As I continued filling out the form, I was impressed with how positive my qualifications were. I suspect that some of their volunteers had never finished high school and had spent their lives as full-time housewives. Some of them had a hard time doing simple math and working a simple pocket calculator. As a person with the equivalent of a minor in mathematics (My university didn't award or acknowledge minor degrees.) and a Ph.D. in neurobiology, and as a theoretician with considerable experience doing computer and mathematical models of complicated acoustical systems, I felt I could probably add a series of prices correctly and even manage to calculate sales tax. Even more remarkably, I suspected I could calculate change correctly. OK, I admit I had an unfair advantage on the volunteers; I worked one summer of my youth as a cashier at Sears. Of course to be an effective volunteer in a fast-paced resale shop, one must know much more than how to press buttons on a calculator without chipping a nail. One must also know something about clothing. I already knew I had far better "clothing sense" than the women working there, as much of the clothing was seriously mislabeled (e.g. size 10 skirts tagged as size 16), and one of the volunteers was actually surprised I wasn't a size 6. (Yeah, right! In my dreams!!)

The most labor-intensive part of the application form was a list of volunteer opportunities. (I use the term "opportunities" loosely here, since "opportunity" can often be a cruel illusion.) There were perhaps a couple dozen volunteer positions which one could select. I selected probably half of them as positions I felt I could fill. I had two criteria for selecting each position. First, I had to be qualified to do the job well. Second, it could not be a job in which I could be hidden away from public view in shame (e.g. data entry). I have more pride than to let myself be hidden away. I'm a better person than that!

After I finished filling out the form, I handed it to Ms. Foster, who said coldly that she would hand it in for me. She told me the matter would be referred to her superior, Glenda Overbach (Vice President in charge of the Central Ohio region), who would likely be contacting me in reply. Although I knew that my application probably would not be dignified with a response, I smiled politely, thanked the manager for having been so generous with her time, and left. On my way out, I bade a couple of the elderly volunteers good-bye, and they reciprocated in kind, smiling sweetly.

After such time as it had become obvious I would not be hearing from Ms. Overbach, I called her on the phone. Ms. Overbach apologized for not having contacted, explaining that she thought the issue had been settled. I told her that I still wanted to know in what capacity I could volunteer for the ACS, which was why I submitted the application. Regrettably, I did not have the foresight to copy the application, and I had trouble remembering all of the possible volunteer positions I had checked on the form. I discussed what few of them I could remember and was turned down for each of them. Then Ms. Overbach suggested we organize a team and participate in the Relay for Life. I said that would be fine but that I was interested in finding out how I (or anyone else from the community I represent) could do volunteer work on a regular basis with the ACS. Despite repeated efforts on my part to pursue that line of inquiry, she kept returning to the subject of the Relay for Life, so I engaged her in that discussion.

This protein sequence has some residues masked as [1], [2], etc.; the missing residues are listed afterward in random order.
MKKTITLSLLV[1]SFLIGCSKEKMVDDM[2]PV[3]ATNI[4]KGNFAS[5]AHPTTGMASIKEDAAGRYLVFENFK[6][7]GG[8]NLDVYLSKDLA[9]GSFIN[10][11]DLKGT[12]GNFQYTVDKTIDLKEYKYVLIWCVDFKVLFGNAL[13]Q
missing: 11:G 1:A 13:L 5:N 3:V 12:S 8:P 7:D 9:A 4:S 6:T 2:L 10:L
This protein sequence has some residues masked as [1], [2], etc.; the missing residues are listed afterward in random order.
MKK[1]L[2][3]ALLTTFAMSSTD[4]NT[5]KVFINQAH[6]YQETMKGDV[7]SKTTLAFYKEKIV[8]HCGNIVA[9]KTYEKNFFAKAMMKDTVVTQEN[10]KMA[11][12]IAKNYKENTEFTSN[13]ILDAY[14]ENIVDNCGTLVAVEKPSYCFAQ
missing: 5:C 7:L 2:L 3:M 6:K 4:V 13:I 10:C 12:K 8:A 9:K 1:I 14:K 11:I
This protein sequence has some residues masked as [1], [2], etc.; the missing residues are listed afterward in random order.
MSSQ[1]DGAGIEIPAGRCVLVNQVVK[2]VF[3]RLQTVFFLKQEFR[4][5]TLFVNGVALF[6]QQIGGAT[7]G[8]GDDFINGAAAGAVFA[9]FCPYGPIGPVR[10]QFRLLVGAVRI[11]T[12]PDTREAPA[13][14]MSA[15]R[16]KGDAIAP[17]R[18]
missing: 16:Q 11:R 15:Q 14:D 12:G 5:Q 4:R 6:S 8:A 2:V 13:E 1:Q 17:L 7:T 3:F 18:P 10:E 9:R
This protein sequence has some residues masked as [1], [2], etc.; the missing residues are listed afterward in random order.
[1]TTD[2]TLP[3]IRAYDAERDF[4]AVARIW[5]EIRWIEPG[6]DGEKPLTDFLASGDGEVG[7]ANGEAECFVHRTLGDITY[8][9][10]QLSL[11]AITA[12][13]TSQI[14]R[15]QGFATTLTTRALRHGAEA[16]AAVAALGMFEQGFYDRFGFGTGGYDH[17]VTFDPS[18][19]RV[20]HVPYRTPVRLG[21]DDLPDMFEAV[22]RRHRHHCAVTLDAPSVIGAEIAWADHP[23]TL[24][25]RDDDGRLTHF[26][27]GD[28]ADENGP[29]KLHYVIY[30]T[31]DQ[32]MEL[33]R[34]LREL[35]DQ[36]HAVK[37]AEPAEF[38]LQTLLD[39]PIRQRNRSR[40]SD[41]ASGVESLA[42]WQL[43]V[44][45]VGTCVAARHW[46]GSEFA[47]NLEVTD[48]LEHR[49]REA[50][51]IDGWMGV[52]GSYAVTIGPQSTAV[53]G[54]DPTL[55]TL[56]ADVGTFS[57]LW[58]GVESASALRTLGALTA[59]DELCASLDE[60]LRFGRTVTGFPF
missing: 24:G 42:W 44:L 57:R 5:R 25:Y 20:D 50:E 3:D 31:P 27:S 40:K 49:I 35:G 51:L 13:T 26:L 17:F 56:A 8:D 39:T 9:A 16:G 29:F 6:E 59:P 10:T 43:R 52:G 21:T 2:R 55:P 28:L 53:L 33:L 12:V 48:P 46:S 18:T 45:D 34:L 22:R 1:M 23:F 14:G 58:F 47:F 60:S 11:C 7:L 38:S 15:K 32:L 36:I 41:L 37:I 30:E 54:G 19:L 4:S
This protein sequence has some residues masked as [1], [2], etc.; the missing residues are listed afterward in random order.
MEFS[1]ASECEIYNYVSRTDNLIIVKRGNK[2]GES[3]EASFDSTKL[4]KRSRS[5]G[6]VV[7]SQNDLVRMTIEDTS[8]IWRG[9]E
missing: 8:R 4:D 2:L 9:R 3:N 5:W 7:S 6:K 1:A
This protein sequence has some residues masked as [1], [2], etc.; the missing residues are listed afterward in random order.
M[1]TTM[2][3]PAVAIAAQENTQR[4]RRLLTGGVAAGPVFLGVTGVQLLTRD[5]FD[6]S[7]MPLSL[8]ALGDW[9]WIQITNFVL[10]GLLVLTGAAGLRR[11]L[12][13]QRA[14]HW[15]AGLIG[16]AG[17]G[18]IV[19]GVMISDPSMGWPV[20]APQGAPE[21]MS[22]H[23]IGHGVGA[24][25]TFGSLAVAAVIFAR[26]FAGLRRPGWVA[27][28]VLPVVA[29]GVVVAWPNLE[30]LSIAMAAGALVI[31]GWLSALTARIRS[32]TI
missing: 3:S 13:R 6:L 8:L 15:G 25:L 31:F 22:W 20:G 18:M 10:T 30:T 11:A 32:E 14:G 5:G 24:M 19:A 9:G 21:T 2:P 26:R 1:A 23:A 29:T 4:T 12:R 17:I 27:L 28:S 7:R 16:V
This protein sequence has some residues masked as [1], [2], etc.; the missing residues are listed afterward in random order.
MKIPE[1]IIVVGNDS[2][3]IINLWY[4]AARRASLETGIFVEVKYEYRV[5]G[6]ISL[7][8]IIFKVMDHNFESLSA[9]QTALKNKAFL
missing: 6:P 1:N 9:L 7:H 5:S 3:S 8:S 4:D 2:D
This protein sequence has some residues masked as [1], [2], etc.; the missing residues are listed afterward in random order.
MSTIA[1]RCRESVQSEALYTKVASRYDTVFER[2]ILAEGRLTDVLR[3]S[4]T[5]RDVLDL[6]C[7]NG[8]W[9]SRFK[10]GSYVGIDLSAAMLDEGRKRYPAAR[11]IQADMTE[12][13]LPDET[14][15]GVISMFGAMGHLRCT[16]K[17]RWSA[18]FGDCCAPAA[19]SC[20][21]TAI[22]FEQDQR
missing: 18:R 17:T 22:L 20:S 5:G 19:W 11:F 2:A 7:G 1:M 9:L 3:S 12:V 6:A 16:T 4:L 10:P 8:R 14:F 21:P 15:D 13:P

During our conversation, Ms. Overbach strongly encouraged us to consider participating in the Relay for Life before seeking out volunteer positions with the ACS. I asked whether she felt that way because she would prefer to see just how well transgendered people integrate with the public, and she replied affirmatively. While other applicants are not required to prove themselves worthy of volunteer positions, we transgendered people are. I suppose that's reasonable to anyone of the frame of mind that we are somehow inferior or immoral people, so I humored her. In fairness to Ms. Overbach, she claims not to recall ever discussing our participation for evaluation purposes. Her suggestion also seemed to be an unspoken challenge, as though she thought offering us the Relay for Life would appease us but that we would be too frightened to participate in it. In any event, I told Ms. Overbach we would do the Relay for Life, but that it was with the understanding that we would then be considered for regular volunteer positions thereafter. She acknowledged that she understood, and so I signed up our team. Again, Ms. Overbach reports no memory of our having discussed this condition.

We ultimately participated in the Relay for Life at considerable personal sacrifice. I fronted the $100 registration fee for entering our team, which was $100 more than I had to give, and ultimately only five of us had not been intimidated by Ms. Overbach's clever challenge. Of that five, Mary Ann needed to attend the Transgender Law Conference concurrently in Houston, and Caitlyn was having heart problems, leaving Cathy, Stephy, and me. The three of us put in our best effort, walking over 80 miles to prove ourselves worthy of volunteering for the ACS. This effort was quite remarkable, considering Cathy's bad knee and Stephy's injured foot.